• Did you use encryption tools for email or chat (such as PGP and OTR)?
  • What accounts does this device have access to? This can be email, social media, chat, IM and banking accounts that the device can access, browsers that have saved passwords to account, cookies that show your internet browsing history, authentication tokens such as fingerprint on iPhone 5 and accounts that use the device for secondary authentication.
  • Do your accounts have saved passwords and/or automatically log in? This is common for email, Skype and other chat programs, or if you save your passwords in your web browser instead of a password manager like KeePass.

After answering these questions, please scroll down to take the first steps to mitigate the problem:

First steps to mitigate the problem:

If your device is still missing

If your device is lost or seized by a third party and you did not get it back, the first steps to take are the following:

  • Step 1: When your device has access to accounts (email, social media or web account) remove the authorization for this device for all accounts. This can be done by going to your accounts online and changing the account permissions.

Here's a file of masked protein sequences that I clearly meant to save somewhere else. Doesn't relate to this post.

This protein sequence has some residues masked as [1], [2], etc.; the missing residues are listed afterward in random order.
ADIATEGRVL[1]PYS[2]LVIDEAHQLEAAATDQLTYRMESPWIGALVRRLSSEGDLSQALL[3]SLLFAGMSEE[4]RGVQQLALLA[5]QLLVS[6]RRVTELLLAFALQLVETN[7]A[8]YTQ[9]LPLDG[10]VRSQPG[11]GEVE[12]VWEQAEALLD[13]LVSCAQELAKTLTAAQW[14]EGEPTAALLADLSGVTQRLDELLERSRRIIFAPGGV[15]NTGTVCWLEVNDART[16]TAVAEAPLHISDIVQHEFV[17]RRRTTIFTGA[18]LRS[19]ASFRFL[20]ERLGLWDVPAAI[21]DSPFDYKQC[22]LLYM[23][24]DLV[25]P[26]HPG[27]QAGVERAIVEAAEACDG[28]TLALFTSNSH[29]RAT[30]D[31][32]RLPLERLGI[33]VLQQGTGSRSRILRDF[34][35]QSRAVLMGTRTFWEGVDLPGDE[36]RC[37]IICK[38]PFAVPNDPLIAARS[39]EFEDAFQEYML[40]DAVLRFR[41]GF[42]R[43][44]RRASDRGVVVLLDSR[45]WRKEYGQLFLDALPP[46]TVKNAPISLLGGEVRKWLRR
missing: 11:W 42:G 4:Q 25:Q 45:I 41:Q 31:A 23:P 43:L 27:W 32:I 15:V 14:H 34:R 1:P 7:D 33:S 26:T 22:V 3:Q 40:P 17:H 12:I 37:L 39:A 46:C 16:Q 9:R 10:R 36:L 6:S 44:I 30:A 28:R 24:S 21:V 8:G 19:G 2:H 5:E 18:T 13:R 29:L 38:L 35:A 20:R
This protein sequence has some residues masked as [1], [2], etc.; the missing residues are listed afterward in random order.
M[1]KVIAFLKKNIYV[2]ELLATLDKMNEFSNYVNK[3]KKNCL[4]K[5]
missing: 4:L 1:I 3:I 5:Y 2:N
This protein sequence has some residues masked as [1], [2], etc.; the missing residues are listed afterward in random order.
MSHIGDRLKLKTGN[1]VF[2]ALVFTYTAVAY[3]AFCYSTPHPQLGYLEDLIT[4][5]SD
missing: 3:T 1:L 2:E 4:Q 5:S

• Step 2: Change the passwords for all accounts that are accessible by this device.
  • Step 3: Turn on 2-factor authentication for all accounts that were accessible by this device. Please note that not all accounts support 2-factor authentication [See 2-factor notes from ‘Account Hijack’ section].
  • Step 4: If you have a tool installed on your lost devices that allows you to erase the data and the history of your device, use it.

If you get your device back

If your device was lost, taken by a third party or had to be handed over at a border crossing but you have it back, be careful as you do not know who has had access to it. Depending on the level of risk you’re facing, you may want to treat the device as if it is now untrusted or compromised. Ask yourself the following questions and assess the risk that your device has been compromised:

  • How long was the device out of your sight?
  • Who potentially could have had access to it?
  • Why would they want access to it?